It had taken the RAC man a good half hour of driving in circles to find us which is a shame considering it took all of thirty seconds to sort out our problem. I signed a paper and he went on his way. Soon after, we were also on our way! It was just before noon so not too much time lost, all part of the adventure!

We drove into Margaret River for a stop in at the visitor’s centre where we found out about a few wineries that offered free tastings on our route south. With Sheldan as my navigator, we drove in to Leeuwin Estate, thinking how underdressed we were for such a posh place. After perusing the art gallery downstairs, we stood at the bar for the complimentary selection of wines and mostly talked banter with the two wine servers instead of mulling over the wine. They were interesting people to talk to, but we made our exit once the complimentary fluid stopped flowing.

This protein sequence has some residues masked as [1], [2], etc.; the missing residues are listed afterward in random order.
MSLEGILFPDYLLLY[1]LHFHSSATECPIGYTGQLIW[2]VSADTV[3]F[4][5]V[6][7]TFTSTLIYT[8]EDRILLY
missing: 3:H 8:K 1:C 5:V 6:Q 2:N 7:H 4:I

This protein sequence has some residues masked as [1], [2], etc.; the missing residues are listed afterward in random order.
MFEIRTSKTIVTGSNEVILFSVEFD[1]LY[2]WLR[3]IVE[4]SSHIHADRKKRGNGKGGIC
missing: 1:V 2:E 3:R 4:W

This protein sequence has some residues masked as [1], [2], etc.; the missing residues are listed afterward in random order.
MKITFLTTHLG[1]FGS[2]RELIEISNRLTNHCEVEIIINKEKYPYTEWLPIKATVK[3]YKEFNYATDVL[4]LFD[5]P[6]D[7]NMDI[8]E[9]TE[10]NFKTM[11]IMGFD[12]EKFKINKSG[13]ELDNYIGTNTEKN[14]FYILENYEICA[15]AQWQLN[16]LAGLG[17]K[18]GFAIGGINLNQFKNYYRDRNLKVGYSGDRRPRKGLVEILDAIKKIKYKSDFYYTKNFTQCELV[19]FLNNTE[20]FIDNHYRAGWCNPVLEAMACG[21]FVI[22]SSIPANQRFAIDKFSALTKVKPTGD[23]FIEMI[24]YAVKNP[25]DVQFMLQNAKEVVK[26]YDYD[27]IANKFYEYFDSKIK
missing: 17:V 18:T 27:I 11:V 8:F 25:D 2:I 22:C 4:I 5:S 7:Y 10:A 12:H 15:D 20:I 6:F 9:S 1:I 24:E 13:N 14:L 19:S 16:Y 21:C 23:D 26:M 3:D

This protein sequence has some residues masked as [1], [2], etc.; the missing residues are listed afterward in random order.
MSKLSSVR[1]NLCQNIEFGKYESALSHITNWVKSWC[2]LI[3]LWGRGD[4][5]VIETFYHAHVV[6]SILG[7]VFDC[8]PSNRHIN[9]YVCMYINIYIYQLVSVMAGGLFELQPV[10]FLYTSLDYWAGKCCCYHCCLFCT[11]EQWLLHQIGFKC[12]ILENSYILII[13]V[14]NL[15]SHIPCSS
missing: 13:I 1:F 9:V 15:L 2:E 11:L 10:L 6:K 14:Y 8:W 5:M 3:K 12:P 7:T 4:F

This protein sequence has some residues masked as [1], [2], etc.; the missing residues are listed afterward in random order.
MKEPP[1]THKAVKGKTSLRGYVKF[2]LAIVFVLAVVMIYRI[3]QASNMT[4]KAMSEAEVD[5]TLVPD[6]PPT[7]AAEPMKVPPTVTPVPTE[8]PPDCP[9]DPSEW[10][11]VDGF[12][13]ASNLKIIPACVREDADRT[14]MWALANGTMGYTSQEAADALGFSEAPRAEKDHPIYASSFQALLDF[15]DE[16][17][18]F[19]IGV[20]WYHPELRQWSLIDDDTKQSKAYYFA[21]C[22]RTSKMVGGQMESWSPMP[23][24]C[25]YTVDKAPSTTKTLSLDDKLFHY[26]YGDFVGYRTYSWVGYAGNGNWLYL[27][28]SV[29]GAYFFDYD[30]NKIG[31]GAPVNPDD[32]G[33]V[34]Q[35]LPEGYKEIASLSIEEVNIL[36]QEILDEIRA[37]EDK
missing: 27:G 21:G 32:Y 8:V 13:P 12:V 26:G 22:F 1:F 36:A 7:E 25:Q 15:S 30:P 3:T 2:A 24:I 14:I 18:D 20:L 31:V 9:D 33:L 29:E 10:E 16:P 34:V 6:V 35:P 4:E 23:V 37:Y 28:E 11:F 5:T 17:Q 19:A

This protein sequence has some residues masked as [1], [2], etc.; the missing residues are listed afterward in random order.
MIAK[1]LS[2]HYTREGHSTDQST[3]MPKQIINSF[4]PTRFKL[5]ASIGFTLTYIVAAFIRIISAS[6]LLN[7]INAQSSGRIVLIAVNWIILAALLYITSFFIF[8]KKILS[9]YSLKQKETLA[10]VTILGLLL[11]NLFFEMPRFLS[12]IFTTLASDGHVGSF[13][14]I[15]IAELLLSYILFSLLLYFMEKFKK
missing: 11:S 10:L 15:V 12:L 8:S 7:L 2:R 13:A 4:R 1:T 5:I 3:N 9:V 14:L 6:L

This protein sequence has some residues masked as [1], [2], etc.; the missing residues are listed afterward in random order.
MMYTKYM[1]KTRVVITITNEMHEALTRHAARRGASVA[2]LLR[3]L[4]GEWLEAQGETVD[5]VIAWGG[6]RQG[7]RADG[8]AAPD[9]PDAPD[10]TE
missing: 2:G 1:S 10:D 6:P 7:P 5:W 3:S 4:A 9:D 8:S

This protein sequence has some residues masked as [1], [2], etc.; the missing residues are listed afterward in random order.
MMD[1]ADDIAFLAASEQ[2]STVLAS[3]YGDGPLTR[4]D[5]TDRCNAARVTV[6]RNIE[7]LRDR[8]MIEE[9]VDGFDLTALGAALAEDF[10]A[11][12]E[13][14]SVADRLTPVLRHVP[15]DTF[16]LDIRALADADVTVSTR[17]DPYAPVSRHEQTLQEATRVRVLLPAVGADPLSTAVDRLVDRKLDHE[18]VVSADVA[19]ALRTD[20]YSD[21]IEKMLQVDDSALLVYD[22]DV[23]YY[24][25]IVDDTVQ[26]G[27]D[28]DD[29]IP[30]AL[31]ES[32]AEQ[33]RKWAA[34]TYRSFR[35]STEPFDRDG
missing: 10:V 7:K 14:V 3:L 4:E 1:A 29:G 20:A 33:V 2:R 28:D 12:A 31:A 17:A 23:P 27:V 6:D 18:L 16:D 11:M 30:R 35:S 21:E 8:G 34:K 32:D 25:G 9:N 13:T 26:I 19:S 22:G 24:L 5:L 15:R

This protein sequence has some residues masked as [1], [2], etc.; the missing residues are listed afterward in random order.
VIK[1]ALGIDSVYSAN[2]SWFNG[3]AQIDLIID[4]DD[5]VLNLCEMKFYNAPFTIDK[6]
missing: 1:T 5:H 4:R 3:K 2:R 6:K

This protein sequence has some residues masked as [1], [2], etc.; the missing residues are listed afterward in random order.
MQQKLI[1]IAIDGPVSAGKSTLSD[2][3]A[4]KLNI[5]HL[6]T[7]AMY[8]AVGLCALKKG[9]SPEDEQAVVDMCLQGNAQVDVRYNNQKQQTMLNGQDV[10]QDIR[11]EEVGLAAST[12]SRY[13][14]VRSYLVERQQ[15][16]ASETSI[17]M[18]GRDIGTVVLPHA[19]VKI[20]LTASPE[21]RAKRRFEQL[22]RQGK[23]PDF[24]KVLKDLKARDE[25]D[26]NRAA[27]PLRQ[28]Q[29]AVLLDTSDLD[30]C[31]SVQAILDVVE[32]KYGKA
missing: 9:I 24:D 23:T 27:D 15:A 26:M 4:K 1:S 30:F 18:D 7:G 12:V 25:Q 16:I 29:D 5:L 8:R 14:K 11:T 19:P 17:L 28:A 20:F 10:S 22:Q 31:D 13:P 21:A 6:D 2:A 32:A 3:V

One more winery on our tour south was Mr Barvel’s that offered live music as well as wine. The cellar door was modestly not much more than a house with people sitting under umbrellas and on beanbags out on the back lawn. I liked the vibe of the place with a trio of guys jamming in the corner on a simple drum set and a couple of saxes. No free wine tasting and Sheldan wasn’t keen so we moved on.

We were both hungry for lunch but figured we’d go on down to Augusta and eat there at a Fish & Chip shop Mum had recommended. Unfortunately when we reached the river inlet town and parked up, the fishery had just closed. No matter, Sheldan found us some public barbeques around the corner and we had burgers for a second time. Great for an easy cleanup!